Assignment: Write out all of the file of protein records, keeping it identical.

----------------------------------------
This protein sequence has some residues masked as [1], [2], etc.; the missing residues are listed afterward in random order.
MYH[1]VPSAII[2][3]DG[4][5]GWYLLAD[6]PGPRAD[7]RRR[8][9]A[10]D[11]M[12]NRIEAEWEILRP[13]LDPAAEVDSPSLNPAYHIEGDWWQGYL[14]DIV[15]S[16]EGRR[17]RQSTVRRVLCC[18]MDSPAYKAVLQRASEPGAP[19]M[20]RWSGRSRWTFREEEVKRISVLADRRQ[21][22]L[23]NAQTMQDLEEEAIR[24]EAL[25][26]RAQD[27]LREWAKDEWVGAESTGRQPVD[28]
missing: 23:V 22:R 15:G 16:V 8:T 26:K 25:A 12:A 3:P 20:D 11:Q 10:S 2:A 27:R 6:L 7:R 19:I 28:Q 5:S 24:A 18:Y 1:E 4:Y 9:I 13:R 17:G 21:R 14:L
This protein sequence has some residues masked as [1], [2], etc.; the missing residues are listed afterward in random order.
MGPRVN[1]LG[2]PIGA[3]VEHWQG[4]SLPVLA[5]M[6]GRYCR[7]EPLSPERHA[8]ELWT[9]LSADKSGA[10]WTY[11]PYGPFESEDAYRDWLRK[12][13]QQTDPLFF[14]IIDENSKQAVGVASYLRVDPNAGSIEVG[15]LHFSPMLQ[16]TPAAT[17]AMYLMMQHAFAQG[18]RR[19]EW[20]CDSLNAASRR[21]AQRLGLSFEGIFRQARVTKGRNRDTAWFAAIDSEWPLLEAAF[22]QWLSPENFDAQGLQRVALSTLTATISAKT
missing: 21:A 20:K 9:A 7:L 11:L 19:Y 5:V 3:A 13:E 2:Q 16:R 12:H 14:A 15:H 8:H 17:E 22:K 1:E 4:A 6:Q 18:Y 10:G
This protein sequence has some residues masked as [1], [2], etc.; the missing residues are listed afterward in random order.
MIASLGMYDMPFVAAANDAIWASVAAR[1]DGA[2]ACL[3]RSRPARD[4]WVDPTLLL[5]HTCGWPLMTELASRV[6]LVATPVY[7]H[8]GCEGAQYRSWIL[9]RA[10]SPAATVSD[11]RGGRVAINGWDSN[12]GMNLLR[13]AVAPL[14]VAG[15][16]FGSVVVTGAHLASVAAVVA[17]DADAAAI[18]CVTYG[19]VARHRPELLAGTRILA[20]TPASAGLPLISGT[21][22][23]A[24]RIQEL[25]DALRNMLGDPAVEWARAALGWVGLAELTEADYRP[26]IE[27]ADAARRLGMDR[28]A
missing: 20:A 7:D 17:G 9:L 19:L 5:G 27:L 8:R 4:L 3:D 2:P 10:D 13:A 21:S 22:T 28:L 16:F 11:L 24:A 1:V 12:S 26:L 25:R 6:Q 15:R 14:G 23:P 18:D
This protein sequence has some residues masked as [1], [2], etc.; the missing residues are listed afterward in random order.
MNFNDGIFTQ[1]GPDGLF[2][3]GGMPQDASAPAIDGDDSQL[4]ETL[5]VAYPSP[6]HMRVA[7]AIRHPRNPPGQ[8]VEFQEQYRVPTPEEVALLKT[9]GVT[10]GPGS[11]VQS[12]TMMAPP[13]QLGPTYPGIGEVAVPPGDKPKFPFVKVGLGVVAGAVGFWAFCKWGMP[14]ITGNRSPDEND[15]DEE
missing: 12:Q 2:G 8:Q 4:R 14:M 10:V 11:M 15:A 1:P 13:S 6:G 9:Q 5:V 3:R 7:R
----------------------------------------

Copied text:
This protein sequence has some residues masked as [1], [2], etc.; the missing residues are listed afterward in random order.
MYH[1]VPSAII[2][3]DG[4][5]GWYLLAD[6]PGPRAD[7]RRR[8][9]A[10]D[11]M[12]NRIEAEWEILRP[13]LDPAAEVDSPSLNPAYHIEGDWWQGYL[14]DIV[15]S[16]EGRR[17]RQSTVRRVLCC[18]MDSPAYKAVLQRASEPGAP[19]M[20]RWSGRSRWTFREEEVKRISVLADRRQ[21][22]L[23]NAQTMQDLEEEAIR[24]EAL[25][26]RAQD[27]LREWAKDEWVGAESTGRQPVD[28]
missing: 23:V 22:R 15:G 16:V 8:T 26:K 25:A 12:A 3:P 20:D 11:Q 10:S 2:A 27:R 6:L 7:R 19:I 28:Q 5:S 24:A 18:Y 1:E 4:Y 9:I 13:R 17:G 21:R 14:L
This protein sequence has some residues masked as [1], [2], etc.; the missing residues are listed afterward in random order.
MGPRVN[1]LG[2]PIGA[3]VEHWQG[4]SLPVLA[5]M[6]GRYCR[7]EPLSPERHA[8]ELWT[9]LSADKSGA[10]WTY[11]PYGPFESEDAYRDWLRK[12][13]QQTDPLFF[14]IIDENSKQAVGVASYLRVDPNAGSIEVG[15]LHFSPMLQ[16]TPAAT[17]AMYLMMQHAFAQG[18]RR[19]EW[20]CDSLNAASRR[21]AQRLGLSFEGIFRQARVTKGRNRDTAWFAAIDSEWPLLEAAF[22]QWLSPENFDAQGLQRVALSTLTATISAKT
missing: 21:A 20:K 9:A 7:L 11:L 19:Y 5:V 3:A 13:E 2:Q 16:R 12:H 14:A 15:H 8:H 17:E 22:K 1:E 4:A 6:Q 18:Y 10:G
This protein sequence has some residues masked as [1], [2], etc.; the missing residues are listed afterward in random order.
MIASLGMYDMPFVAAANDAIWASVAAR[1]DGA[2]ACL[3]RSRPARD[4]WVDPTLLL[5]HTCGWPLMTELASRV[6]LVATPVY[7]H[8]GCEGAQYRSWIL[9]RA[10]SPAATVSD[11]RGGRVAINGWDSN[12]GMNLLR[13]AVAPL[14]VAG[15][16]FGSVVVTGAHLASVAAVVA[17]DADAAAI[18]CVTYG[19]VARHRPELLAGTRILA[20]TPASAGLPLISGT[21][22][23]A[24]RIQEL[25]DALRNMLGDPAVEWARAALGWVGLAELTEADYRP[26]IE[27]ADAARRLGMDR[28]A
missing: 20:A 7:D 17:G 9:L 19:L 5:G 27:L 8:R 4:L 3:D 2:P 10:D 13:A 21:S 22:T 28:L 16:F 11:L 24:A 1:V 12:S 26:L 25:R 6:Q 15:R 14:G 23:P 18:D
This protein sequence has some residues masked as [1], [2], etc.; the missing residues are listed afterward in random order.
MNFNDGIFTQ[1]GPDGLF[2][3]GGMPQDASAPAIDGDDSQL[4]ETL[5]VAYPSP[6]HMRVA[7]AIRHPRNPPGQ[8]VEFQEQYRVPTPEEVALLKT[9]GVT[10]GPGS[11]VQS[12]TMMAPP[13]QLGPTYPGIGEVAVPPGDKPKFPFVKVGLGVVAGAVGFWAFCKWGMP[14]ITGNRSPDEND[15]DEE
missing: 12:Q 2:G 8:Q 4:R 14:M 10:V 11:M 15:A 1:P 13:S 6:G 9:Q 5:V 3:R 7:R